Philosophic Review: Pinocchio

I like this writer. A bit heavy handed? Eeeh, sometimes. Wonderfully funny and full of heart? Definitely. I’ve seen both Pinocchio and her earlier work focusing on a similar topic I Hear Your Voice, but I have to say that of the two, Pinocchio stole my heart the most. In short this drama gets a 4/5 in plot, a 5/5 on characters and 5/5 on philosophy–blunt it may be, but valuable it remains. I’d recommend it to someone who’s new(er) to kdrama, wants to see the good-bad-ugly of family relationships, is idealistic about honesty or just wants more Lee Jong-Suk in their life. (Hint: that’s everyone.)

NOTE: * words means I’m referencing specific events that would spoil the show, imo. they’re elaborated upon at the end of the review.

Themes/Questions: It’s better to know the truth; What role should the media play; Ohana means family; Hierarchy of Truth

Official Pinocchio SBS poster from: asianwiki

Premise:
Ha-Myeong’s father was killed in a fire when he was young and posthumously received the blame. This led to the disintegration of his family, largely at the hands of malicious reporters. Ha-Myeong ends up living with Choi In-ha and her family under a new name, Choi Dal-po. In-ha is a “Pinocchio” and can only tell the truth (or she can’t stop hicupping). Life for young Dal-po seems to finally be on the rise–until he learns that In-ha’s mother is the reporter responsible for his father’s infamy. Years later, they both enter the news industry in pursuit of the truth.

My Thoughts: Ok, so the premise feels a bit confusing on paper. But the drama behind it is so worth it. First of all, let’s start with the fluffy. In-ha and Dal-po’s romance represents kdrama love at its finest. It’s innocent but intense, clean but deep and passionate. Pick your relationship goals–they’ve met them. I luff them. Now on to the meatier stuff.

Obviously the show places an importance on telling the truth–one of its main characters cannot stop hiccuping until she tells it, for goodness’ sake! But the show also makes a nod to acknowledge incomplete information as a sort of truth*. If you do not know the entire situation, you can mislead someone without actually lying. You didn’t know any better, that’s all. The truth (small t) we speak depends upon our frame of reference–but Truth is not relative. There is only one Truth, and that’s why it’s so important to know the entire situation before making a judgement call.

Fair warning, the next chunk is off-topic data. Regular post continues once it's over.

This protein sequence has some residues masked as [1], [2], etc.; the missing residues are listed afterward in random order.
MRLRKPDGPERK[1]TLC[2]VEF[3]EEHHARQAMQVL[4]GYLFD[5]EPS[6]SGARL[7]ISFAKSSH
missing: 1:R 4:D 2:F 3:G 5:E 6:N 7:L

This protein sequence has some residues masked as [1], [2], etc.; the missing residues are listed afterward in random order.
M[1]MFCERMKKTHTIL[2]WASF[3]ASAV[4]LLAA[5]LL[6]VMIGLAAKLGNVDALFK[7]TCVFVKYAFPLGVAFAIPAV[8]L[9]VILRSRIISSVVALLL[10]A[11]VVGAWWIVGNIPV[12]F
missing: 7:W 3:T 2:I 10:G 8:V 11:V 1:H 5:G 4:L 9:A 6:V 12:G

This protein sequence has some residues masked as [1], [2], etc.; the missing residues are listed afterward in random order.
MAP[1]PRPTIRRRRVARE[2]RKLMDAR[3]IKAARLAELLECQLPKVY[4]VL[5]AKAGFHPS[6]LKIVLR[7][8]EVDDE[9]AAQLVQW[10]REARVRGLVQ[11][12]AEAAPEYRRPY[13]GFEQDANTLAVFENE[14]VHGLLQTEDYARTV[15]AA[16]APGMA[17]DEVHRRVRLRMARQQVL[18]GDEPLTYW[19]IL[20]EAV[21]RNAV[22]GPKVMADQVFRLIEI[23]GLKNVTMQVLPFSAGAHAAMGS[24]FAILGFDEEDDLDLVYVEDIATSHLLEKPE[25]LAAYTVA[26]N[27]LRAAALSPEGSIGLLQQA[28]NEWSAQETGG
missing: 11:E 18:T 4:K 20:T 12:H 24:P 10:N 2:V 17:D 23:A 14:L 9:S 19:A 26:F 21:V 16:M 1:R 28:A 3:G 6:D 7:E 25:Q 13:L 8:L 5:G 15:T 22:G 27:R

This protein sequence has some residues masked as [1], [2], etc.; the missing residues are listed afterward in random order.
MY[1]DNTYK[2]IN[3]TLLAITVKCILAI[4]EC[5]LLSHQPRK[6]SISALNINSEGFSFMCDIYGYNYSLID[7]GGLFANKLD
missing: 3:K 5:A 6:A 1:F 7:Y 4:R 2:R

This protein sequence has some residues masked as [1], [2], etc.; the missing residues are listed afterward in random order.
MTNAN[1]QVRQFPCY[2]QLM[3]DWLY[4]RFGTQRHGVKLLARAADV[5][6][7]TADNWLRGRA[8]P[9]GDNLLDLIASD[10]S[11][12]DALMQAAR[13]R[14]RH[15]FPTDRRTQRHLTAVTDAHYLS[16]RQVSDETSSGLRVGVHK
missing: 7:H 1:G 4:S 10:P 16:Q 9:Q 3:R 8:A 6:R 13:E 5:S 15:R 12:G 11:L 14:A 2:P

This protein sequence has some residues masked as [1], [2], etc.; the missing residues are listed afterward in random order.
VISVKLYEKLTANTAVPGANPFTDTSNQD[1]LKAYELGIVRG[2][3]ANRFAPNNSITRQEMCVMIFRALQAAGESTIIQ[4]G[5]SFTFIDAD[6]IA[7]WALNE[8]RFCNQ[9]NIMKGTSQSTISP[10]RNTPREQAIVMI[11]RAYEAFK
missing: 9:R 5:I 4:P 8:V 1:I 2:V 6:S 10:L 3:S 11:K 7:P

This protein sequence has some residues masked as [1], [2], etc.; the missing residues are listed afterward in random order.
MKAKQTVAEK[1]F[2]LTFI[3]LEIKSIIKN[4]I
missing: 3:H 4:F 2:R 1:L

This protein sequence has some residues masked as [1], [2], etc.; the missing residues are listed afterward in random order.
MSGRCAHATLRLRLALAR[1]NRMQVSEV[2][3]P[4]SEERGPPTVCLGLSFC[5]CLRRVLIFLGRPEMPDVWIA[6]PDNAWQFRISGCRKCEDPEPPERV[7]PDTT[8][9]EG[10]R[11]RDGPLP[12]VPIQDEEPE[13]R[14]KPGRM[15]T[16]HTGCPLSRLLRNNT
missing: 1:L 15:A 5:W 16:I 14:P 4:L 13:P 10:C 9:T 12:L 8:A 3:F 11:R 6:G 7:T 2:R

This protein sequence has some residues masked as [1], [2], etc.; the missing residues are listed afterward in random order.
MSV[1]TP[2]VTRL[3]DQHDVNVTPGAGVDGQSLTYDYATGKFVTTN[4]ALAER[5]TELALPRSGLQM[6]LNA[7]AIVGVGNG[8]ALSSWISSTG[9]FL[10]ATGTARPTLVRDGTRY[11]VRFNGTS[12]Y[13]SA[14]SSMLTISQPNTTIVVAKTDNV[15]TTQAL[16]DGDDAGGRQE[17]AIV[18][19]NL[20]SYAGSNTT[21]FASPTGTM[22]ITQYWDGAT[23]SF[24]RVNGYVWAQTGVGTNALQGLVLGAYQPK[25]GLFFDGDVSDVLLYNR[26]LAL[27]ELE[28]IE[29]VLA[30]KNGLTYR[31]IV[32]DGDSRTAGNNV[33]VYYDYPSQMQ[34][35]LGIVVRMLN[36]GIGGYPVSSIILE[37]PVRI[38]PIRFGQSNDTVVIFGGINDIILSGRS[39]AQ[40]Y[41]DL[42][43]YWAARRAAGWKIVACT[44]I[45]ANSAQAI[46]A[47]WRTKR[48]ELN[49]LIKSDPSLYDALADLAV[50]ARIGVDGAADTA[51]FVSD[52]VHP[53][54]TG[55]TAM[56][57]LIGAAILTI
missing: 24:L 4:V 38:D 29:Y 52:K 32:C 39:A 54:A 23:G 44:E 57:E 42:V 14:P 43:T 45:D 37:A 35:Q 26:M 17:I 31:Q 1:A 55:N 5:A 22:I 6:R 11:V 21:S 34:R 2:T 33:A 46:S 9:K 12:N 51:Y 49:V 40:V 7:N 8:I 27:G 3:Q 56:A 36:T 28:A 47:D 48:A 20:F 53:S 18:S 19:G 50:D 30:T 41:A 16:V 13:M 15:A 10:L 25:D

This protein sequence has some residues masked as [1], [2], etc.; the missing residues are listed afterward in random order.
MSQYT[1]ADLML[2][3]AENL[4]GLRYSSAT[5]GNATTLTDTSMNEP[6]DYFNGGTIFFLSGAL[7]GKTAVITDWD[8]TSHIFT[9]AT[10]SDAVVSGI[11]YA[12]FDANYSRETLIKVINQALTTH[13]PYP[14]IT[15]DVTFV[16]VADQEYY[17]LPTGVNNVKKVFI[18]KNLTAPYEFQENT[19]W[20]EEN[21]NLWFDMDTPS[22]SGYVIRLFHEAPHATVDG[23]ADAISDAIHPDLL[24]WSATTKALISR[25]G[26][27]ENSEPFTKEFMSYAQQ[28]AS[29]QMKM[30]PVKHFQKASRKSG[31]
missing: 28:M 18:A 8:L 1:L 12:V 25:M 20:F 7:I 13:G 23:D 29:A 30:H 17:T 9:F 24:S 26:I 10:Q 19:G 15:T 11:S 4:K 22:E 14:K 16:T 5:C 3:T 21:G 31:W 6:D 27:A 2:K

Pinocchio adds a kdrama’s perspective to what role the media ought to play in our lives. In our globalized, modernized society, finding the truth of a situation can be nigh on impossible. Every station, every magazine or paper seems to run an angle. Important information is often edited or left out and the context a quote is given changes its entire meaning. A recurring theme of the show is fact checking–the media should never put out a story until everything in it can be verified as fact. No spin, just what happened. If an angle hasn’t been looked into because it doesn’t fit the desired truth, it’s not good news.

Another major theme is that of a hierarchy of truth. Some information is obviously more important that others, and different characters make that point through their analogies or personal experience*. This same hierarchy lends insight to the moral hierarchy. Is one sin worse than another? Is one lie worse than another? Well, both an unimportant truth and and important truth are still Truth. So by the same token, a lie is a lie no matter how small. Saying it’s a less important lie than another doesn’t justify it, just makes it less impactful. In-ha’s gonna hiccup for a lie, period. But can some lies be worse than others? Definitely.